Margaret Martin worth restoring

Published 12:00 am Sunday, September 16, 2018

The former Margaret Martin School on Homochitto Street is like a wrecked, multi-million-dollar super car. Our leaders need to work quickly to make and implement a plan for its future.

People see its sleek lines, amazing design and beauty and almost salivate at the potential the building holds.

But like a damaged Bugatti Veyron or Ferrari Pininfarina Sergio few admirers have the financial means to invest in the needed repairs.

Like a Ferrari, working on an old building, particularly one as large as Martin Martin will be an expensive undertaking.

At the moment, the building’s halls, which were once bustling with students, now sits empty.

It’s uninhabitable because of a busted water pipe, an inglorious injury for such a regal structure.

But while a leaking pipe at a house might cost a few hundred dollars to repair, the estimates of the repairs needed to get the water line repaired were $60,000. Imagine the cost of replacing a Ferrari’s transmission, for example, and you can quickly continue seeing the comparison.

That $60,000 would just be the tip of the iceberg if one was to truly restore the entire structure for re-use.

Martin Martin is a beautiful building. The two-story structure was built in 1927, just before the Great Depression and is a Gothic Revival style building.

And, just like a world-class car that’s been in an accident, the Mississippi Landmark needs new life breathed into her.

Several groups are quietly working to find a way to reuse Margaret Martin. Former school buildings lend themselves to be repurposed for a myriad of potential educational and cultural options.

Having the Natchez-Adams School District consider revamping the building and putting it back into use as a school building seems a wise option to consider.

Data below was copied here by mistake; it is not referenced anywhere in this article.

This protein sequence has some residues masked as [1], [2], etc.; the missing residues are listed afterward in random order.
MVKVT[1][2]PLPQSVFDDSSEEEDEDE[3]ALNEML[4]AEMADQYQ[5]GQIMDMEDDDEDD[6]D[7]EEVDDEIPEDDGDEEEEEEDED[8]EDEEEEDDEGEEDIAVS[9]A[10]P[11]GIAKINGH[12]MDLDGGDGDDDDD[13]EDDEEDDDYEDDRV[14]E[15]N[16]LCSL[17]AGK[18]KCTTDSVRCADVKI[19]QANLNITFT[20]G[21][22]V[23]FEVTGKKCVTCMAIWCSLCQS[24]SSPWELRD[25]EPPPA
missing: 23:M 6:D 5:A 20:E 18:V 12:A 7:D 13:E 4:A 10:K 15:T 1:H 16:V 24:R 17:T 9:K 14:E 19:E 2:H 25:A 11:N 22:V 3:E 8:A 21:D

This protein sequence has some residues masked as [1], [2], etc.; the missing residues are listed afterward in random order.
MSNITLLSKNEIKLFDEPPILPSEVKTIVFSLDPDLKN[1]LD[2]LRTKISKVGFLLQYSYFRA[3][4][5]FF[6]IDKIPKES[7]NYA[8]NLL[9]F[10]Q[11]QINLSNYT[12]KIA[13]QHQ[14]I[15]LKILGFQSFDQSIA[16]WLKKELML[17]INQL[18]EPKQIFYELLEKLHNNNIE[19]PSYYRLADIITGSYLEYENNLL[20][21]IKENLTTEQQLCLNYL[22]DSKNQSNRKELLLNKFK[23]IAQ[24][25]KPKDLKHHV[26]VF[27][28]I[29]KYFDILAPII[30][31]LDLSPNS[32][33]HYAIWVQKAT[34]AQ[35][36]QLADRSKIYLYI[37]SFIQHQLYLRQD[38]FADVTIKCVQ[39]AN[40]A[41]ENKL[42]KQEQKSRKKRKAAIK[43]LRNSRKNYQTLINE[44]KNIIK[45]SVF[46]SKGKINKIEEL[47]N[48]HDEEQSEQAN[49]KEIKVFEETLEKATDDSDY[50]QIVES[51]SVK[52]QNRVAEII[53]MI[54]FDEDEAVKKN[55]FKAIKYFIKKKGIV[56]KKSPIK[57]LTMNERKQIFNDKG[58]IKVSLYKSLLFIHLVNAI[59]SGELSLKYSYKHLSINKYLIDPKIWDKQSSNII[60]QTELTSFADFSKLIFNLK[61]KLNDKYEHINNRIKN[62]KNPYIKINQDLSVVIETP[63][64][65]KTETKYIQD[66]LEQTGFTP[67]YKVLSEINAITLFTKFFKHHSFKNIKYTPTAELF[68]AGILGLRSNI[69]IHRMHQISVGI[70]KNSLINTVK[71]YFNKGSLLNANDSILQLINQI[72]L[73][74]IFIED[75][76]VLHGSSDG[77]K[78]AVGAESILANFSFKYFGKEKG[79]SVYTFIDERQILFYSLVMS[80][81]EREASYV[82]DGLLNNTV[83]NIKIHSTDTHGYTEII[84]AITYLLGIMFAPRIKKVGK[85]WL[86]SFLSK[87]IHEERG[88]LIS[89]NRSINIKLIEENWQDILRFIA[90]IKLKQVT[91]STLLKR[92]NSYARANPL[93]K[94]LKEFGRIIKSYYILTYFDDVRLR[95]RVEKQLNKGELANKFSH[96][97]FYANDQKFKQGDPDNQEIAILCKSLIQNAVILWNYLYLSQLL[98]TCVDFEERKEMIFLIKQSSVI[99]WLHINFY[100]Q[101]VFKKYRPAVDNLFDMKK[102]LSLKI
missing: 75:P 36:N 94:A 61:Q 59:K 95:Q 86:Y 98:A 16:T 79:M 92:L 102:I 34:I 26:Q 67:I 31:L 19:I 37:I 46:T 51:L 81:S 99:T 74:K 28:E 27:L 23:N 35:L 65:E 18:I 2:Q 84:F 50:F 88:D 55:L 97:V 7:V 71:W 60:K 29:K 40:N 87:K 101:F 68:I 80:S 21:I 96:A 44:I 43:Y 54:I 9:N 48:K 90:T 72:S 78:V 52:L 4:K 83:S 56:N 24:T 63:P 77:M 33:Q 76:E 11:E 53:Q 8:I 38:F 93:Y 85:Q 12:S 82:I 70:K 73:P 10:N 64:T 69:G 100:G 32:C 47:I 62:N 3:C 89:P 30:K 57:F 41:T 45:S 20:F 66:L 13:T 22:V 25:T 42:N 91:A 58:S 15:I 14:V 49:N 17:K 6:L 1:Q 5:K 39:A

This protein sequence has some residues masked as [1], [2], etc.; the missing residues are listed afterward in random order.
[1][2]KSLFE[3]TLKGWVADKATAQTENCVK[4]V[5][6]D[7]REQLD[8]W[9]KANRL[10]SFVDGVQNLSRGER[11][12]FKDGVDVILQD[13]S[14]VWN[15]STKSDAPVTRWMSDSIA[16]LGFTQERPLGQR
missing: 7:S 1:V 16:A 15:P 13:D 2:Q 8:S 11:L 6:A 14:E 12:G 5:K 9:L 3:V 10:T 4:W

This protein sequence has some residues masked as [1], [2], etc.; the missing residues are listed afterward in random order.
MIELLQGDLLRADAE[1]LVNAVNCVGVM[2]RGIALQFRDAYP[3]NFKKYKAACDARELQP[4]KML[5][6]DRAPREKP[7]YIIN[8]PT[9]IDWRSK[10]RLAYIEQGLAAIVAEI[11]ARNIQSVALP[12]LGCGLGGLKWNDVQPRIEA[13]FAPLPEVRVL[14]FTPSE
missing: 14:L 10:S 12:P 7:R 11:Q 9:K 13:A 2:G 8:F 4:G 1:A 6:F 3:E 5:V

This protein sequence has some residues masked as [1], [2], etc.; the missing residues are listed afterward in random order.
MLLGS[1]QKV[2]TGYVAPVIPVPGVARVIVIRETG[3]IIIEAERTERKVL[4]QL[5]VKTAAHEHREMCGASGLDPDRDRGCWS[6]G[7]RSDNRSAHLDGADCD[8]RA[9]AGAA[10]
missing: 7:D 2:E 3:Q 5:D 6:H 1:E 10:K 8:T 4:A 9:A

An entity would need deep resources to fund getting the building truly roadworthy again.

Some have called for the City of Natchez to sell the property, simply viewing it as a money pit. Obviously as smart residents push city and county leaders to downsize government through consolidating services, local government does not need as much property.

As a further path to consolidation — one that reduces overhead in the short-term — the city should seek to get out of the real estate business and sell property that has the highest market value first and invest the money into buildings the city must keep, such as Margaret Martin. A local man suggested a pretty interesting, if a little radical, idea the other day about possible use of Margaret Martin — make it a municipal complex for the City of Natchez.

It’s not a bad idea — if the city were to rid itself of other, more marketable property in the process. The facility may have room to house all city offices and consolidate them into one central — and historical — location.

The current Natchez City Hall, which is adjacent to the Adams County Courthouse, would make for a good option for much-needed offices for Adams County’s government. And the auditorium portion of the building could still be used for public performances.

The city could move all city offices currently housed in City Hall, the police department and even seek to have the Natchez Water Works (which functions separately from the city) to relocate to the building and liquidate their current buildings, reducing the total footprint of city government and the cost of overhead.

A citizen could then conduct virtually all city government business in a single location.

Of course, whatever Margaret Martin’s ultimate use, its history and architectural significance should ensure the building is repurposed — and soon.

Super cars should be driven, and landmark buildings should be used.

Kevin Cooper is publisher of The Natchez Democrat. He can be reached at 601-445-3539 or